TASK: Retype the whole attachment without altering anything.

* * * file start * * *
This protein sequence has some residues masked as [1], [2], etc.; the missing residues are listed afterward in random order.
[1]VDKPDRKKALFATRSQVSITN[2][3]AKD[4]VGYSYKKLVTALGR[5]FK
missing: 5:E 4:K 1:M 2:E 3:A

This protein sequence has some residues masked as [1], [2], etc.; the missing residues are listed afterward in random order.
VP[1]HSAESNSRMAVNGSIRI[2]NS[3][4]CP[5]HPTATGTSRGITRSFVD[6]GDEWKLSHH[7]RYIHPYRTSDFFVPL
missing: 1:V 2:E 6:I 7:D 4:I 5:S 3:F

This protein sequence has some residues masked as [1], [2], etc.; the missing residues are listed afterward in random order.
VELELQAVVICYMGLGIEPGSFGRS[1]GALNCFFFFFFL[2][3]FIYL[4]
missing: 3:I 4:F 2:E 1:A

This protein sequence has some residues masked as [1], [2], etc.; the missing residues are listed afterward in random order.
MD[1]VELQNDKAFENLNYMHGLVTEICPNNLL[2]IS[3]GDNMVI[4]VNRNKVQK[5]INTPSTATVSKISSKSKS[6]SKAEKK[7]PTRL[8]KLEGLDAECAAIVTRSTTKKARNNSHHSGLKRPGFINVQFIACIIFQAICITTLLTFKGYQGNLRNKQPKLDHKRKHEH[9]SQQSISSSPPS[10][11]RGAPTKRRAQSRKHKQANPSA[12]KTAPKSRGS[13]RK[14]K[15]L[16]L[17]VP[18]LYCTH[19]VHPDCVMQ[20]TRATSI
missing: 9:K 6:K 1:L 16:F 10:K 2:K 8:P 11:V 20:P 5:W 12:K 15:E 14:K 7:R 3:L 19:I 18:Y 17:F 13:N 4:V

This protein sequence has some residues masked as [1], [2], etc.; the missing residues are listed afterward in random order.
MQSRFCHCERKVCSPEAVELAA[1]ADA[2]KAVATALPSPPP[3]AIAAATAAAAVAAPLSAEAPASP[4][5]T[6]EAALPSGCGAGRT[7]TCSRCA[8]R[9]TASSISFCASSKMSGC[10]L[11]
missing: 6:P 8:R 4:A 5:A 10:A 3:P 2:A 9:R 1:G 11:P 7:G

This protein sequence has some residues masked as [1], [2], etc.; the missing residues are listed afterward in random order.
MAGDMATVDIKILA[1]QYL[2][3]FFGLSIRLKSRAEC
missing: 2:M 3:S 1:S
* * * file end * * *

This protein sequence has some residues masked as [1], [2], etc.; the missing residues are listed afterward in random order.
[1]VDKPDRKKALFATRSQVSITN[2][3]AKD[4]VGYSYKKLVTALGR[5]FK
missing: 5:E 4:K 1:M 2:E 3:A

This protein sequence has some residues masked as [1], [2], etc.; the missing residues are listed afterward in random order.
VP[1]HSAESNSRMAVNGSIRI[2]NS[3][4]CP[5]HPTATGTSRGITRSFVD[6]GDEWKLSHH[7]RYIHPYRTSDFFVPL
missing: 1:V 2:E 6:I 7:D 4:I 5:S 3:F

This protein sequence has some residues masked as [1], [2], etc.; the missing residues are listed afterward in random order.
VELELQAVVICYMGLGIEPGSFGRS[1]GALNCFFFFFFL[2][3]FIYL[4]
missing: 3:I 4:F 2:E 1:A

This protein sequence has some residues masked as [1], [2], etc.; the missing residues are listed afterward in random order.
MD[1]VELQNDKAFENLNYMHGLVTEICPNNLL[2]IS[3]GDNMVI[4]VNRNKVQK[5]INTPSTATVSKISSKSKS[6]SKAEKK[7]PTRL[8]KLEGLDAECAAIVTRSTTKKARNNSHHSGLKRPGFINVQFIACIIFQAICITTLLTFKGYQGNLRNKQPKLDHKRKHEH[9]SQQSISSSPPS[10][11]RGAPTKRRAQSRKHKQANPSA[12]KTAPKSRGS[13]RK[14]K[15]L[16]L[17]VP[18]LYCTH[19]VHPDCVMQ[20]TRATSI
missing: 9:K 6:K 1:L 16:F 10:K 2:K 8:P 11:V 20:P 5:W 12:K 15:E 14:K 7:R 3:L 19:I 18:Y 17:F 13:N 4:V

This protein sequence has some residues masked as [1], [2], etc.; the missing residues are listed afterward in random order.
MQSRFCHCERKVCSPEAVELAA[1]ADA[2]KAVATALPSPPP[3]AIAAATAAAAVAAPLSAEAPASP[4][5]T[6]EAALPSGCGAGRT[7]TCSRCA[8]R[9]TASSISFCASSKMSGC[10]L[11]
missing: 6:P 8:R 4:A 5:A 10:A 3:P 2:A 9:R 1:G 11:P 7:G

This protein sequence has some residues masked as [1], [2], etc.; the missing residues are listed afterward in random order.
MAGDMATVDIKILA[1]QYL[2][3]FFGLSIRLKSRAEC
missing: 2:M 3:S 1:S